Hey guys, I’m sorry for not being too active during the previous weeks. My vacation overlapped with the CES 2015 and I was unable to write anything about the show or the technology presented there. My grandfather used to say that it’s better late than never, so today I decided to make a round-up of all the display technology presented this year at the show. It was a good year for display manufacturers, and I’ve seen few items that begged to be bought and placed in my living room. I couldn’t notice that Sharp attacked the show really hard, throwing everything it had at it. Let’s begin!
TVs were always a big thing at CES, but this year we’ve seen many new things from various producers. Amongst them, the free form displays definitely caught my eye, and I will not be surprised if they will change the face of technology in the following year. Forget about the rectangular designs, this year everything is possible!
These displays can be made in any shape, without bezel, allowing a new range of screens, monitors and devices to emerge. Oh, did I mentioned that most of them were observed in Sharp‘s camp? The Free-Form Display was introduced as vehicle-focused tech, but I can already see it implemented in future wearable gadgets.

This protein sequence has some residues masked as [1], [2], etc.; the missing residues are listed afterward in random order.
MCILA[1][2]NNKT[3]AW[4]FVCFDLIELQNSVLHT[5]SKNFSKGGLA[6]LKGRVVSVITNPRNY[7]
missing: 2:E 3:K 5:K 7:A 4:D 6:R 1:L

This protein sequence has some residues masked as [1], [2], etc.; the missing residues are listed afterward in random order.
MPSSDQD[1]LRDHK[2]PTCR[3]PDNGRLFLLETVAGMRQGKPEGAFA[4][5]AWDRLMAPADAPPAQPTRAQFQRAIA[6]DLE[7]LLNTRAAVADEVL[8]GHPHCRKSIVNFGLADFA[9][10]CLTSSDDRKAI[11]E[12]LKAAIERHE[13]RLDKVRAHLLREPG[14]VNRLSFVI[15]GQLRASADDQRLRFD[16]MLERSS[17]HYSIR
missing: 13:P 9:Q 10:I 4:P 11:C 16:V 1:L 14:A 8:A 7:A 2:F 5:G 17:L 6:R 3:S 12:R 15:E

I’ve also seen a 60 inch LCD display wrapped around a pillar that reminded me of the classic Sci-fi movies from the 90s. I’m not sure it iss that practicable, but it looks damn cool and I can already see large companies wanting to place these displays in their waiting rooms.
There was also an immense 120-inch 4K TV from Vizio present at CES 2015, a display from Vizio’s Reference Series models that will probably be so expensive that I will have to work for a full year to get it (joke!). According to the manufacturer, it will also feature a 5.1 sound bar and a 10-inch wireless sub-woofer.
But if we talk about expensive things, I should mention the “Pièce de résistance”, the Holy Grail that made everything else look childish and faded. I’m talking about the “Beyond 4K” from Sharp, a 85-inch LED TV with 8K resolution. That’s 7680×4320 pixels, and right about now I’m asking myself if my eye can capture that amount of detail. While trying to come up with an answer, three words pop in my head: I want one! Oh, considering the fact that there is a limited number of 8k cameras out there, I am not expecting this TV to be on the market anytime soon. And when it will be available, it will probably cost a fortune.
Sony was also present at the show, and they’ve exhibited their new line of high def projectors that can go up to 147 inches. I’ve seen a serious demo in their stand, with many high res videos (including a 4K video) playing at once on the same TV. Now that’s some computational power right there…
Bonus. You can’t have the 4K TV without a proper tool to shoot those 4K videos. Sony introduced their Sony FDR AX33, a 4K handycam with sick stabilization that’s able to shoot 4k videos in various environments. It costs around $1000.
image sources: spectrum.ieee.org, imgur.com, www.mynews13.com, gizmag.com, cnet.com